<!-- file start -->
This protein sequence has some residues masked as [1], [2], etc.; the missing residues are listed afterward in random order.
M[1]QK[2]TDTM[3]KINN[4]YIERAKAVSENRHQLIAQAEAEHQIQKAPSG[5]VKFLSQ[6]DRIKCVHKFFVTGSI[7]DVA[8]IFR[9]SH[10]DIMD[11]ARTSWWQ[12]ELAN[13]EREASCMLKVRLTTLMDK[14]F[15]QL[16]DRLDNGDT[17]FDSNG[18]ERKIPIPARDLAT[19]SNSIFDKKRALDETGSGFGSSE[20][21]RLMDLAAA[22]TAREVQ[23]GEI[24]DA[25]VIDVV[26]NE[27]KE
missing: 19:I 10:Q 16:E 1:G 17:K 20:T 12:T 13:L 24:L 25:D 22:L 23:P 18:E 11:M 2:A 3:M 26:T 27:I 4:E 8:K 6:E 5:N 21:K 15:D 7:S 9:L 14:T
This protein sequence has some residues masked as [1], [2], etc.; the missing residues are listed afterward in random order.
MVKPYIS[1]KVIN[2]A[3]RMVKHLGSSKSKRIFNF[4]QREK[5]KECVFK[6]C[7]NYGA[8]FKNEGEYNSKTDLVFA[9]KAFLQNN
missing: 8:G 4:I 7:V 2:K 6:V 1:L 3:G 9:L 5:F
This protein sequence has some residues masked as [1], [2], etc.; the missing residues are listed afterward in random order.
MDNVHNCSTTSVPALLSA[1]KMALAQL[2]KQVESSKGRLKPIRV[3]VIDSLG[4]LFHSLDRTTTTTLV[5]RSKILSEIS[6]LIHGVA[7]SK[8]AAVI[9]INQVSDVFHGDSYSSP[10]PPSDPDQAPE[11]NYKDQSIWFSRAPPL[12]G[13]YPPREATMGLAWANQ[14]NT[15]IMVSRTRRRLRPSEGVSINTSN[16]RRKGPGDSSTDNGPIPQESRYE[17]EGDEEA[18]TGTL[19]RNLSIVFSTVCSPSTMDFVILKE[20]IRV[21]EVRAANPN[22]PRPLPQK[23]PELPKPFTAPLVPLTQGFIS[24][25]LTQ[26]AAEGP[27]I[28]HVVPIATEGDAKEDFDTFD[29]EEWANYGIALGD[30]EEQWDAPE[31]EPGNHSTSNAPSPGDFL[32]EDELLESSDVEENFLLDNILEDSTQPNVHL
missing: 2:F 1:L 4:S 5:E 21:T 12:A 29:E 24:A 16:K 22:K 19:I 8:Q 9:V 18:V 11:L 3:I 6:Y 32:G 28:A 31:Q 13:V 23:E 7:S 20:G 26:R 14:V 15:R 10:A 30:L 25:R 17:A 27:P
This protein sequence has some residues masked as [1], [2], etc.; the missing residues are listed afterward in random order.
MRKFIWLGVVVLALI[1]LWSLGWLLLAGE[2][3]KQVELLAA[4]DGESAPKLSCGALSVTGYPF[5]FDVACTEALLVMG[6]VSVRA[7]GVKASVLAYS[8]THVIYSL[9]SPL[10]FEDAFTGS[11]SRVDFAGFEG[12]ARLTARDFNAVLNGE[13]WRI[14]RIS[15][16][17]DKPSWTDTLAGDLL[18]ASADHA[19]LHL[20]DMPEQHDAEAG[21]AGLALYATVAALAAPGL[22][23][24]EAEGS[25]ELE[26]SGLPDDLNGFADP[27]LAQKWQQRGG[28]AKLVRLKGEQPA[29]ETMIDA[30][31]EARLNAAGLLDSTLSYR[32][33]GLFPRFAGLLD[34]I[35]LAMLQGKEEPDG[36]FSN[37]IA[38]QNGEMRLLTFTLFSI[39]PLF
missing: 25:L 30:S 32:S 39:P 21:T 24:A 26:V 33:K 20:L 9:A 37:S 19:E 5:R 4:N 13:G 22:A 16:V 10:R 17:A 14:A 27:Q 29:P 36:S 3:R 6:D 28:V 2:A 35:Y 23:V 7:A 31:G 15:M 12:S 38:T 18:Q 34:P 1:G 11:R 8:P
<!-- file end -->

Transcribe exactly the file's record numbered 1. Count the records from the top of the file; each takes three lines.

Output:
This protein sequence has some residues masked as [1], [2], etc.; the missing residues are listed afterward in random order.
M[1]QK[2]TDTM[3]KINN[4]YIERAKAVSENRHQLIAQAEAEHQIQKAPSG[5]VKFLSQ[6]DRIKCVHKFFVTGSI[7]DVA[8]IFR[9]SH[10]DIMD[11]ARTSWWQ[12]ELAN[13]EREASCMLKVRLTTLMDK[14]F[15]QL[16]DRLDNGDT[17]FDSNG[18]ERKIPIPARDLAT[19]SNSIFDKKRALDETGSGFGSSE[20][21]RLMDLAAA[22]TAREVQ[23]GEI[24]DA[25]VIDVV[26]NE[27]KE
missing: 19:I 10:Q 16:E 1:G 17:K 20:T 12:T 13:L 24:L 25:D 22:L 23:P 18:E 11:M 2:A 3:M 26:T 27:I 4:E 8:K 6:E 5:N 21:K 15:D 7:S 9:L 14:T